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German Composition I

Fall (German; 300-level; 3 credits)
Spring (German; 300-level; 3 credits)

Students are required to write compositions regularly. Part of the class is used to correct the compositions or exercises which the student does outside of class. New grammatical topics are introduced with exercises reinforcing the use of those elements. Part of the class is utilized for selected readings, discussion, vocabulary building and more. Prerequisite: four semesters of college German.

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German Composition II

Fall (German; 300-level; 3 credits)
Spring (German; 300-level; 3 credits)

Students are required to write compositions regularly. Part of the class is used to correct the compositions or exercises which the student does outside of class. New grammatical topics are introduced with exercises reinforcing the use of those elements. Part of the class is utilized for selected readings, discussion, vocabulary building and more. Prerequisite: five semesters of college German.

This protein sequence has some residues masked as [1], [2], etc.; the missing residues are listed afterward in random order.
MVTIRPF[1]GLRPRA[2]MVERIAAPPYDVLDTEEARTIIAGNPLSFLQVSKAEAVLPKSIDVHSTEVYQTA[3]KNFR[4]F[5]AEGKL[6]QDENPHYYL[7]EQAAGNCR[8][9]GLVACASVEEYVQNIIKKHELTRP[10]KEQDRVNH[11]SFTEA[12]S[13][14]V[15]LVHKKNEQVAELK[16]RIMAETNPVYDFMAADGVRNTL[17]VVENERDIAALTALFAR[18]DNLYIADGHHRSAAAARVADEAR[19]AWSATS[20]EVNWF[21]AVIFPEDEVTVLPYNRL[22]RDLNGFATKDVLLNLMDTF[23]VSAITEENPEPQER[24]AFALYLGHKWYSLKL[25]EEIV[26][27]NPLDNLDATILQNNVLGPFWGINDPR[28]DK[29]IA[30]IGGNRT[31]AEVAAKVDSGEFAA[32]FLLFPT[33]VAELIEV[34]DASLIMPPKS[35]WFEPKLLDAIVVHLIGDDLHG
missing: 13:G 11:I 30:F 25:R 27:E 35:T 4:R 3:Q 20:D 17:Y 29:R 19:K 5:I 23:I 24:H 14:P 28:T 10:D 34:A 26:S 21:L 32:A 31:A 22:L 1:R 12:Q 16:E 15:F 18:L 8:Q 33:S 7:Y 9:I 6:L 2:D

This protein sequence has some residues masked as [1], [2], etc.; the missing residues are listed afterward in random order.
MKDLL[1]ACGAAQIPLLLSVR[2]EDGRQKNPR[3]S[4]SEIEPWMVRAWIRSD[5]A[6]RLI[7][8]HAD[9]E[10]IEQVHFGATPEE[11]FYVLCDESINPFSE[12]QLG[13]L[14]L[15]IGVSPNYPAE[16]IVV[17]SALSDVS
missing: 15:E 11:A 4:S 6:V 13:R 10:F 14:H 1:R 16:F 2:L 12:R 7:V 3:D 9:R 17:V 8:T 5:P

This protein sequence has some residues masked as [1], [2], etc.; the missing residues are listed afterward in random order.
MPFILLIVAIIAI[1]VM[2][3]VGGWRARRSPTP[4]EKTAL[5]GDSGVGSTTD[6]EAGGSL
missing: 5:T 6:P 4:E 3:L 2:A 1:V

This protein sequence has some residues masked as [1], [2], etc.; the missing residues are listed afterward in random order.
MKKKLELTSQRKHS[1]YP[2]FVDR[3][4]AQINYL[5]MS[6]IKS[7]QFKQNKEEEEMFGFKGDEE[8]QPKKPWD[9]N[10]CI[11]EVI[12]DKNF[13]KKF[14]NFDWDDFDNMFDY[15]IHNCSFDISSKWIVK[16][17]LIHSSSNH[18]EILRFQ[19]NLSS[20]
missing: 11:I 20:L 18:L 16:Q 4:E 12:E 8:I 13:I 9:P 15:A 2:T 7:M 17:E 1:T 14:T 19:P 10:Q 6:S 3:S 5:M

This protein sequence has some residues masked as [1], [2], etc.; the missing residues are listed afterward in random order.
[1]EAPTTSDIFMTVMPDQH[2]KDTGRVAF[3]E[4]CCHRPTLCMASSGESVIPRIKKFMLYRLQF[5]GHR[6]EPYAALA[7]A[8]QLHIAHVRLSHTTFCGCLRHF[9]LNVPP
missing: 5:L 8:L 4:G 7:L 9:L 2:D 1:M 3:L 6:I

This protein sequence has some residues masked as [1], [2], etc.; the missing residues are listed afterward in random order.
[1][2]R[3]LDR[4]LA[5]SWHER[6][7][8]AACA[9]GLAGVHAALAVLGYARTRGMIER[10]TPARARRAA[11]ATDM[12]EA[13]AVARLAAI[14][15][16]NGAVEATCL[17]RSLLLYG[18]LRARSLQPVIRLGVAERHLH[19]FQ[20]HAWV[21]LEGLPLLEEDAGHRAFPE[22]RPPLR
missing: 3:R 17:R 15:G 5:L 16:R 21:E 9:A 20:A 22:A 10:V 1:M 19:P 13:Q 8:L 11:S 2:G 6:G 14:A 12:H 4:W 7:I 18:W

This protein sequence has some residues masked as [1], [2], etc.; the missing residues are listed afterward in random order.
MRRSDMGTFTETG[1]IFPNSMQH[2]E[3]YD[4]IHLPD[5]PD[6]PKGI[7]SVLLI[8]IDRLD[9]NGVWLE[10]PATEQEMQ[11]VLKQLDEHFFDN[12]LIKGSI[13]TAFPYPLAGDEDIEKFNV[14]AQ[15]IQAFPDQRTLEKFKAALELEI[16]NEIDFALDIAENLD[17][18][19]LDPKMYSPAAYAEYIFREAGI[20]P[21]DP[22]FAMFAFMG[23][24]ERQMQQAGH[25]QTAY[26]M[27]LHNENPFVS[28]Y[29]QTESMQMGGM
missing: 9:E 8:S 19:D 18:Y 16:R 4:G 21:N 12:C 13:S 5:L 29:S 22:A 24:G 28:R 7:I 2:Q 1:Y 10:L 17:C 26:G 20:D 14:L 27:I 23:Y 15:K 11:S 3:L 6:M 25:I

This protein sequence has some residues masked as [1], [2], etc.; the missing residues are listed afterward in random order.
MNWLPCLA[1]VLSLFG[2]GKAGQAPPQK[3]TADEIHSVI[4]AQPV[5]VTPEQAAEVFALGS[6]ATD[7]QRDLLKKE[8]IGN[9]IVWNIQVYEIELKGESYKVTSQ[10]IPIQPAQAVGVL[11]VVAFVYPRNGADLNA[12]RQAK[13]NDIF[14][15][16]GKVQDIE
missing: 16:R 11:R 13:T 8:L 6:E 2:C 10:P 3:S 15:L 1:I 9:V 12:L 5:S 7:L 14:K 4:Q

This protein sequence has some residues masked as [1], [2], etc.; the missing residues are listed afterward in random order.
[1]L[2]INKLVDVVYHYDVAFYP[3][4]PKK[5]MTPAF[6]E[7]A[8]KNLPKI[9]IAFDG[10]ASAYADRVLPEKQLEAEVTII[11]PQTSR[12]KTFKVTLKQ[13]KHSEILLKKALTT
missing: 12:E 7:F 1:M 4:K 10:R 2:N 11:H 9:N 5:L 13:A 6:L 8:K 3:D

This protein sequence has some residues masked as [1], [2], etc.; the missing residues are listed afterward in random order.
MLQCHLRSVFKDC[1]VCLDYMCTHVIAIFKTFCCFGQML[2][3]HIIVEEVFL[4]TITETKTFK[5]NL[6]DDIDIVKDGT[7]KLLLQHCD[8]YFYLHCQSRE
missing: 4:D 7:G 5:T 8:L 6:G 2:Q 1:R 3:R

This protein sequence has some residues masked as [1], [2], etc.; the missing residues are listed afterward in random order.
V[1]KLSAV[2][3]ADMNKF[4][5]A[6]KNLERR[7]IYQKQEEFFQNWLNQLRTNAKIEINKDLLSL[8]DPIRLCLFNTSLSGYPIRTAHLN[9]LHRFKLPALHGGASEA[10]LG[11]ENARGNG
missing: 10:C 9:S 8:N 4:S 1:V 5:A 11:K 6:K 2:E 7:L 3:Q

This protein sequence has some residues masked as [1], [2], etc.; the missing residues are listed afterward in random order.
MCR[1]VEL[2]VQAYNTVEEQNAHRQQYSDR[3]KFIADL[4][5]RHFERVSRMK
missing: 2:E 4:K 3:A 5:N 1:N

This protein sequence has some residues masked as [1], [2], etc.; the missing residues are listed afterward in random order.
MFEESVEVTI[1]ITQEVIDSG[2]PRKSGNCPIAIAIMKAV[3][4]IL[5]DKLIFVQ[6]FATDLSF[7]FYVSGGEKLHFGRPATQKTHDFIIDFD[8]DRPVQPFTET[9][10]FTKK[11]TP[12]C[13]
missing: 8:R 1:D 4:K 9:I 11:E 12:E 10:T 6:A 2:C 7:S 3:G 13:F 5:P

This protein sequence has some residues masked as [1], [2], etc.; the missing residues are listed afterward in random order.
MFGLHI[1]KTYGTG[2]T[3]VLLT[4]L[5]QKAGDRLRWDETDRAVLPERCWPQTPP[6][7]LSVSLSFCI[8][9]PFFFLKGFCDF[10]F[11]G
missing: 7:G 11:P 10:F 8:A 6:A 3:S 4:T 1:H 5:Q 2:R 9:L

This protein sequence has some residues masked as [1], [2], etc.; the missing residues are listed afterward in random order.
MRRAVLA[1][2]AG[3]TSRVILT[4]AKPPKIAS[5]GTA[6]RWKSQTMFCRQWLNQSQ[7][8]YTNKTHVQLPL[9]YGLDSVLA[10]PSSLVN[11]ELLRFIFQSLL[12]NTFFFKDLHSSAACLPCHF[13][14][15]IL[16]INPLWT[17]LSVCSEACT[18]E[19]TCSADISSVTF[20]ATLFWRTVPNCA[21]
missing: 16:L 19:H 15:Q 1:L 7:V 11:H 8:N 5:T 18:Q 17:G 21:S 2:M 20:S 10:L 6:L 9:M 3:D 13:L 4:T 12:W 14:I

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German Conversation I

Fall (German; 200-level; 3 credits)
Spring (German; 200-level; 3 credits)

This course is designed to improve the knowledge, listening and expressive capabilities of intermediate language students. Students will not only learn necessary vocabulary to express oneself in daily situations but also in more complex situations through conversation and free discussion of contemporary topics, using visual material, listening comprehension exercises and articles from German newspapers and magazines. The first part of the class will deal with different conversational themes such as telephone conversation, train station, travel agency, etc. Related vocabulary will be introduced. Students will practice new vocabulary with role playing, class discussion as well as real life situations.